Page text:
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Year 8 Visit to Westminster

Published on 11/06/18

Year 8 travel to London to visit Westminster Cathedral, Square, The Abbey and Parliament

The Year 8 visit to Westminster on 22 March coincided with the first anniversary of the extremist’s attack on Westminster Bridge. Getting off the coaches, there seemed to be police officers everywhere in combat body armour, carrying machine guns: a sober reminder that Westminster is at the heart of Britain and the centre of government and our history.

The visit was cram-packed, taking in Westminster Cathedral, the statues in Westminster Square, The Abbey and Parliament. Groups that went to the Square had been forewarned to give presentations on the people behind the statues, a great way of getting to know who these people really were: Lloyd George, Disraeli, Nelson Mandela and - sadly still shrouded in plastic, not at that stage unveiled - Millicent Fawcett of the Suffragists.  There were many Oscar-deserving presentation performances, including from those shown below with Nelson Mandela.

Westminster Abbey

The tour around Parliament was the greatest eye-opener of the whole trip.  For one group in particular (pictured below) as they entered the public gallery of the House of Commons - right on cue for an all-girls group - the debate at that moment was about the need for additional funding specifically to encourage more girls to take STEM (Science,Technology, Engineering and Mathematics) subjects.  MPs were coming out with dire statistics: that Britain lags behind most other European countries having fewer female engineers, mathematicians, scientific researchers et al.  It was perfect timing: Parliament, and what MPs discussed, suddenly seemed directly relevant to SPF students.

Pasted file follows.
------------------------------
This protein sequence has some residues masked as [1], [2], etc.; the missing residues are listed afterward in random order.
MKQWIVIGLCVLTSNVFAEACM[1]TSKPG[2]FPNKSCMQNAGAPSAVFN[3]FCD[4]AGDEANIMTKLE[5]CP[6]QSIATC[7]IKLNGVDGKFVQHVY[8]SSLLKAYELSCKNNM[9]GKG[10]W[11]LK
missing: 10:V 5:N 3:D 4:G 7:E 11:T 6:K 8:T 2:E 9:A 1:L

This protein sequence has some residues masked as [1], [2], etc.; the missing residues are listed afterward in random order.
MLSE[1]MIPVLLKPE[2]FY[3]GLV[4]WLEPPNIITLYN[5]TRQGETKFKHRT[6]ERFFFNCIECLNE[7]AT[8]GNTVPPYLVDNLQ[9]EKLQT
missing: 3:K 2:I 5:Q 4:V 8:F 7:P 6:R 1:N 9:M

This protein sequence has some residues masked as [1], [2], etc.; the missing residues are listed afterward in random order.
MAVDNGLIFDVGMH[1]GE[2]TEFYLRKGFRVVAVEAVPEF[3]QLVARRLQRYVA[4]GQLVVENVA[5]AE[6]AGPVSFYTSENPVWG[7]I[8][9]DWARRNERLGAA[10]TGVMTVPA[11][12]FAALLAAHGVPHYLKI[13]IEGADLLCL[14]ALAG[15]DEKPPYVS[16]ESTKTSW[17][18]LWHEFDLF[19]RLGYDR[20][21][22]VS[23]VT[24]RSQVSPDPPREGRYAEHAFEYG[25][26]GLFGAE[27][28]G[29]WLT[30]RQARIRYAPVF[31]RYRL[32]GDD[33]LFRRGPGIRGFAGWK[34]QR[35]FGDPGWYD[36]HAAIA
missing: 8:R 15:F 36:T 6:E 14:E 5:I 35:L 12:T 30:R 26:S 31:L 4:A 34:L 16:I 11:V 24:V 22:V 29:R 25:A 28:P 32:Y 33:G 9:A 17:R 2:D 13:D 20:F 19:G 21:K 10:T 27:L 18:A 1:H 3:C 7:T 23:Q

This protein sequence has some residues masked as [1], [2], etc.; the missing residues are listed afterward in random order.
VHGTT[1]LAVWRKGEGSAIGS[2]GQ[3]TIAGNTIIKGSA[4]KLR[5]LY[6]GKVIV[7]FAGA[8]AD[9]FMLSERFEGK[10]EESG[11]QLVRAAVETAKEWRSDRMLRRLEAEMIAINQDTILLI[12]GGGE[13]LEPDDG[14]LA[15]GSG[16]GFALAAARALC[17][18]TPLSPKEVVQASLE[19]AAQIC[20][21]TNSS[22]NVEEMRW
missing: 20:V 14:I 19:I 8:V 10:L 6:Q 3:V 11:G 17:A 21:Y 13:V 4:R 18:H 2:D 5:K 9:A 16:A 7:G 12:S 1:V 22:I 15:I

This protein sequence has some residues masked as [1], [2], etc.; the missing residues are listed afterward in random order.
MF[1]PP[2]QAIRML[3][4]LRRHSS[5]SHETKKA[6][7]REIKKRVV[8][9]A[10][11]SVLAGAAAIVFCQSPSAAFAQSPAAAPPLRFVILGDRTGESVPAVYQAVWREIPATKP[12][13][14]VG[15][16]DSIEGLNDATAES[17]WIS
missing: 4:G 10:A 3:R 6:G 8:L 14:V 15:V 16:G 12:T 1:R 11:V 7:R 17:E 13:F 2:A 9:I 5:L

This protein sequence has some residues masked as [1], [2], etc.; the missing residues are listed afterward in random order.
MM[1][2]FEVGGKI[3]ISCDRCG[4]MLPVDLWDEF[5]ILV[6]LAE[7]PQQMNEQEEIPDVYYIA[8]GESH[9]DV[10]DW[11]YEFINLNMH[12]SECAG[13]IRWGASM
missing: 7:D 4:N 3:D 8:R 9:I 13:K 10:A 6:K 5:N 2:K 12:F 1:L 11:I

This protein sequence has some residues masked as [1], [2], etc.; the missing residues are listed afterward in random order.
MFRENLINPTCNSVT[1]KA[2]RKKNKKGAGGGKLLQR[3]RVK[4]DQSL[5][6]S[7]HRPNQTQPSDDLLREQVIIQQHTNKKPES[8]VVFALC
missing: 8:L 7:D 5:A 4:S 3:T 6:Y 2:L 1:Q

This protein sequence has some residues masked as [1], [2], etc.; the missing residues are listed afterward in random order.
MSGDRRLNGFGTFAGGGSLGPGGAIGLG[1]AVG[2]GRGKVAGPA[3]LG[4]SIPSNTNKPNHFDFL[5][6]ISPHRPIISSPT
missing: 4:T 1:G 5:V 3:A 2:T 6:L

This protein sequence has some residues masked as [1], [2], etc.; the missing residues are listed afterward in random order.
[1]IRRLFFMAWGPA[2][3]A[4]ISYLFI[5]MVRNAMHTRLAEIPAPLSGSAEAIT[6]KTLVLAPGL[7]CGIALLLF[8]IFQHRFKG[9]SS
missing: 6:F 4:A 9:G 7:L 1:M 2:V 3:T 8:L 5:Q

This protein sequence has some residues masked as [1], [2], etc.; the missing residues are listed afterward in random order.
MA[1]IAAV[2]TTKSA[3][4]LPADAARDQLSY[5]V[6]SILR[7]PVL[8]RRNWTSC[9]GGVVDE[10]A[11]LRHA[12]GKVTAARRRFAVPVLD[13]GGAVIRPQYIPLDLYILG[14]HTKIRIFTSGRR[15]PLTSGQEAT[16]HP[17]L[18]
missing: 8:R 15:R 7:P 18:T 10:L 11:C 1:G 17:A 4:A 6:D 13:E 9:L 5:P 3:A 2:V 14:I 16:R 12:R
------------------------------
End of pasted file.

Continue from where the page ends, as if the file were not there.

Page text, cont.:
Westminster Abbey

Parliament’s education centre - tacked onto the side of the Houses of Parliament - is really well set up with several large debating rooms wallpapered with photos of the House Commons, so that it feels as if you are in the Chamber itself.  Parliament’s education staff were brilliant, setting up the whole group into two opposing parties, and - exactly as in a Commons debate, with Charlotte as Madam Speaker.  The students opted to debate whether women should be given equal or even “unequal” pay, with salaries weighted in women’s favour to compensate for the fact that men have had, and today generally still are, paid more than women. 

Student Georgina recounts her impression of the day:

"Westminster Abbey was my favourite part of the day. In small groups, we examined six main artefacts in the enormous and heavily decorated Abbey (the building seemed to go on forever it was so huge!) These artefacts included stained glass windows; textiles; pavements and the resting places of people such as Charles Dickens, Isaac Newton, Charles III and T.S. Eliot. One place I found particularly breathtaking was the tomb of queens Mary and Elizabeth I.

When we entered Westminster Cathedral, I was quite taken aback, as we all were, at the large, high, black ceiling. We walked around, stopping to look at the large cross hanging from the ceiling above the altar. The interior was very detailed and beautiful, with multiple lines of pews for hundreds of people and smaller sections for private prayer. "

Westminster Abbey